Standing on the floor of Terminal 5 with my neck craned to catch the whole view of the stage, I could feel a palpable energy from the crowd as they buzzed in anticipation. Images floated across the back screen of the stage, messages like “Text Lauv” for mental health awareness and a chance to participate in a scavenger hunt with the prize being a photo opportunity. Members of the crowd were taking turns to enter the booths at the front of the entrance. As Lauv later explained in his concert, he had started the “my blue thoughts” initiative in order to connect with his fans on a more personal level. Fans were encouraged to write up their feelings and send them out to the Lauv stratosphere. Even after the encore wrapped up, there were still fans standing in the booths. Some probably had hopes that their messages would go a long way. One message, written in the booth a long time ago, said, “I met a superhero. I lost her. I want her back.” That same message is now carried on tour with Lauv in the form of his song, “Superhero”; its lyrics echoing throughout the venue as thousands of fans harmonize alongside one of their own superheroes, Lauv.
On Friday, October 11, Lauv played a sold-out concert to 3,000 people, with fans waiting to see him from 8 in the morning to 8 at night. Lauv’s first album, I met you when I was 18., famous for its songs like “Paris in the Rain,” “Enemies,” and “Getting Over You,” was a culmination of his experience of breaking up with his first love. Featuring catchy, pop beats, his songs do more than just entertain someone for three minutes. They tell a story. “Paris in the Rain” is reminiscent of an old romantic film where a lead actor holds his romantic interest in his arms dancing, as Lauv sings, “under the stars”. Instead of repetitive rhyming couplets or conventional love ballads, Lauv is taking his more naive, 18-year-old perspective on love and using it to connect with teens. Now 25, Lauv is set to release his next album, How I’m Feeling, in 2020. Having released several singles from the album already, it’s evident that his new work will be tackling deeper, more emotional topics than his previous work.
Take his song “Drugs & the Internet” for example – it’s a fun, upbeat tune that’s easy to sing to. However, upon examining the lyrics closer, it’s easy to notice how bleak its message really is. “Drugs & the Internet” confronts the contradiction between the perceived joys of using drugs and interacting on the Internet with its bitter reality. Even the melody is at odds with what the lyrics are saying, another reflection of the feelings of this generation in their experiences with both of these subjects.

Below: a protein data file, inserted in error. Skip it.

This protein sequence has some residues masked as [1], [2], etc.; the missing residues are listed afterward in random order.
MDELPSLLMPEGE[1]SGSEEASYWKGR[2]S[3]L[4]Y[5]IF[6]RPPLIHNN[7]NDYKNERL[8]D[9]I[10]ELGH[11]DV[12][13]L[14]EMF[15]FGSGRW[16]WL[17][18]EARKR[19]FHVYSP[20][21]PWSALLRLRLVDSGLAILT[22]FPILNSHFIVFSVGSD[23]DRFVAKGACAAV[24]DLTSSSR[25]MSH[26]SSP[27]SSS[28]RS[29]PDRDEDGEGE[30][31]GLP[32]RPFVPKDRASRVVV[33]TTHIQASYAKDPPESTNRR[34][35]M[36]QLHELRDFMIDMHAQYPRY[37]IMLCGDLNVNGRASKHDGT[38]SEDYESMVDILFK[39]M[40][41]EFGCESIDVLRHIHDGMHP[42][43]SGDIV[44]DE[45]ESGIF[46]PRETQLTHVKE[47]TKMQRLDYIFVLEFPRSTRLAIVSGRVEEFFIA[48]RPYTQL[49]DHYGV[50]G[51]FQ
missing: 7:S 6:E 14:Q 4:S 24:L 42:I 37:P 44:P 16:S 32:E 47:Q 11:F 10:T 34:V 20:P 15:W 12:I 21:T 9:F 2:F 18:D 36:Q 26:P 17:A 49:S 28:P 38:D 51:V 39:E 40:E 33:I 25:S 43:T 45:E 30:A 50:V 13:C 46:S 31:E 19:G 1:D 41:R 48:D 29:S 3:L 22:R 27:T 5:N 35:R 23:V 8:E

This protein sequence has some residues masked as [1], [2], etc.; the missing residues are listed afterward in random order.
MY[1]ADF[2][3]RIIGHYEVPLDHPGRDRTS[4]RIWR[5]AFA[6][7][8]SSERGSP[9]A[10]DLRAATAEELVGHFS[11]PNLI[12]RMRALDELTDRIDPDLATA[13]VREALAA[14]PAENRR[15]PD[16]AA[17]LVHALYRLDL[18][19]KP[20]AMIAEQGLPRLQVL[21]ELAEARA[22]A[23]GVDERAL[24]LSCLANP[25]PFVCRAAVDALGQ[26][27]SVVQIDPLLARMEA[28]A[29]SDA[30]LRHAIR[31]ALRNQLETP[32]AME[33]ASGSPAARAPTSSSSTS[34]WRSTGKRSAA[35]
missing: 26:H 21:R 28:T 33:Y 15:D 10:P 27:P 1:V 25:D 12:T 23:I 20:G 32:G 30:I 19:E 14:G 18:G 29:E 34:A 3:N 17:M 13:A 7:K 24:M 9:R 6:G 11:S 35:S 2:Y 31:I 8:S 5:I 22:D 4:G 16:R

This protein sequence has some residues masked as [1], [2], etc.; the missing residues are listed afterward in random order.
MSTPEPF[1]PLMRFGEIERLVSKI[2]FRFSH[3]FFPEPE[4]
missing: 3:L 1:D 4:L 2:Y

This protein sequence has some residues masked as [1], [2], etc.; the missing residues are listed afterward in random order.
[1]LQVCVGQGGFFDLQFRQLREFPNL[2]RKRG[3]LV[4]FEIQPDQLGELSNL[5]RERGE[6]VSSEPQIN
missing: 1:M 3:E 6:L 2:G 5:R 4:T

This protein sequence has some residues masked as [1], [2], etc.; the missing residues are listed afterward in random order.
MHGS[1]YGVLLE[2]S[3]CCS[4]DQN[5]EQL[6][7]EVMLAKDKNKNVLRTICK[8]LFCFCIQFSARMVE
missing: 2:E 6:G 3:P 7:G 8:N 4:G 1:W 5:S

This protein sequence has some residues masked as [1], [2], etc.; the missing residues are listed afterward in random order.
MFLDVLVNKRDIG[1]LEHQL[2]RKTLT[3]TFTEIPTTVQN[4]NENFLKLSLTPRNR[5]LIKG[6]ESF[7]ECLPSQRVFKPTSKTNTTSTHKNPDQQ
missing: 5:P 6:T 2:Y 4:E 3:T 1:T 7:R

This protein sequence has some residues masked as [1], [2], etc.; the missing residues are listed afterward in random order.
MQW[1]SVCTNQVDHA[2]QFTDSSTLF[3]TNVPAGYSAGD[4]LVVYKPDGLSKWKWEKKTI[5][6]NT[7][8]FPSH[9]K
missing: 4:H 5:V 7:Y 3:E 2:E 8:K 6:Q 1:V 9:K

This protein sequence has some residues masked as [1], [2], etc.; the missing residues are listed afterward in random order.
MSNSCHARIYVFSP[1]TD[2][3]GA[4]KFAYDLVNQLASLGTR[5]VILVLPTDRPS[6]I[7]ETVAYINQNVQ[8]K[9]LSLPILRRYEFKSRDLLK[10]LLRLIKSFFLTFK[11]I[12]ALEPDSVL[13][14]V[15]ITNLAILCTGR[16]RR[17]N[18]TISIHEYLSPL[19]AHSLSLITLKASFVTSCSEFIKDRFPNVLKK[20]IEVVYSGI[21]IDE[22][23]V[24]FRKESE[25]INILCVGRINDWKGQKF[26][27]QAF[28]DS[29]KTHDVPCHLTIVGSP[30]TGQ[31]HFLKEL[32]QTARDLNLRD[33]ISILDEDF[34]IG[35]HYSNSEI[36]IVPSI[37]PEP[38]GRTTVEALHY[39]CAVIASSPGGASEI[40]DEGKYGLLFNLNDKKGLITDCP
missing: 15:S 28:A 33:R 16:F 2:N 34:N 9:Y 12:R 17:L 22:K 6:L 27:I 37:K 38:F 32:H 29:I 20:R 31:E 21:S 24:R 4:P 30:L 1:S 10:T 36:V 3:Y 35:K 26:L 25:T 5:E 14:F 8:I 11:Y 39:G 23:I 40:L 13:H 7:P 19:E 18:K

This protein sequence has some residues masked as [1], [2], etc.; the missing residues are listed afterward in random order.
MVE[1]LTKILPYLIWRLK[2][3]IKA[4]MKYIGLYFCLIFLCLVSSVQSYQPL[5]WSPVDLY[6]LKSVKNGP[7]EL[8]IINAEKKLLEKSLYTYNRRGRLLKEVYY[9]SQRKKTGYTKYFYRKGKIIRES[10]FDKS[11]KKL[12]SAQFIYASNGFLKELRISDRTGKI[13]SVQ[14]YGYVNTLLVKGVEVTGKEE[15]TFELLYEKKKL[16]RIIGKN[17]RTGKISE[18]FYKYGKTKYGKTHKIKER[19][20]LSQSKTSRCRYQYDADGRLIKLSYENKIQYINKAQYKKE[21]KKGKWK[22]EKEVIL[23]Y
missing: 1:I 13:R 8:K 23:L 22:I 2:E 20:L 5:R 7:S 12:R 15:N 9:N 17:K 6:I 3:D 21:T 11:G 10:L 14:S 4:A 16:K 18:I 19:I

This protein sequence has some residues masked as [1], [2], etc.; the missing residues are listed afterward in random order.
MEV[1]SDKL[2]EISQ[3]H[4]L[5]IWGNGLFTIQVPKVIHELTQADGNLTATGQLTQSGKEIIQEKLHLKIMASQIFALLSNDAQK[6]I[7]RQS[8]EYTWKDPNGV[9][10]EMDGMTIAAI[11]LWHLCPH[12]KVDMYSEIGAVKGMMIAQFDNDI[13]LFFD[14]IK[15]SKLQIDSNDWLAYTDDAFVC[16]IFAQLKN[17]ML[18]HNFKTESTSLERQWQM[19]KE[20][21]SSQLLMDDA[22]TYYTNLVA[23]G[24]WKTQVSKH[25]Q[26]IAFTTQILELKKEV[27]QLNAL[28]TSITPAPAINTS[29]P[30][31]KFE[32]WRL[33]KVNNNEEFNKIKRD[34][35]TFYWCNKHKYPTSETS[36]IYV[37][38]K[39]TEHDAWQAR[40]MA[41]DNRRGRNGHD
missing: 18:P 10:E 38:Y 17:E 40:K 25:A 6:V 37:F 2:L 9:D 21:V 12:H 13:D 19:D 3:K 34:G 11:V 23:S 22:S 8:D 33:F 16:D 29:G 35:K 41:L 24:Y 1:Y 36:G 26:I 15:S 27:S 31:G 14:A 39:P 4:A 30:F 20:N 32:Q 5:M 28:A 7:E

Lauv’s unique voice and character was reflected in the vibe of the audience. When Lauv called out, “Anyone missing anyone lately?” and a girl cried out “I miss Dave,” we all collectively, inside our hearts, wondered a little as to why she had to scream it out loud and, possibly, maybe even hoped she might get to see Dave once more. Outwardly, we laughed. That’s not to say the night was without a touch of sadness and a whole heap of seriousness. The message of mental health permeated the night. Like with the blue booths, Lauv wanted everyone to be comfortable feeling vulnerable by telling the universe their thoughts. Not only did the screens on his stage flash messages asking people to text mental health awareness to 33222, but Lauv also personally addressed the audience. With a series of black screens and white text, Lauv described to us his contemplative journey after the release of his first album. He suffered depression and recounted the time that he confined himself to a bed for a whole month, crying more often than not.
Realizing that he could not overcome his mental state without assistance, he wrote his song, “Sad Forever.” For me, what struck the hardest was the line, “I don’t wanna be medicated.” As much as the world today supports mental health and getting the psychiatric help you need, there is still a stigma surrounding the actual treatment portion of the mental health process. It’s one thing to go to a psychiatrist or loved one and talk out your problems, it’s another thing entirely to accept that to feel happy, you need to take a pill or medication. But as much as Lauv fought it, he realized that he hated the experience of not being in control, more than having to go through the process of getting better. “‘Cause, lately, I’ve been in the back seat to my own life,” he sang, as the audience harmonized. We all hate not being in control; we even have the term backseat driving because we can’t even let someone else drive without telling them why they are wrong. We all hate that feeling of giving up some part of ourselves. But Lauv declared that if he did not have to be sad for one more day of his life than he was willing to do whatever it took.
Lauv is not developing a whole new genre of music nor is he reshaping the music industry. But he is a revolutionary, nevertheless. Too much attention is put on graphics and artistic distractions during a performance. Whatever happened to just being comfortable walking barefoot on stage and singing a song with meaningful lyrics? Whatever happened to connecting with audience members and shouting out powerful messages?
Review By: Chloe Tai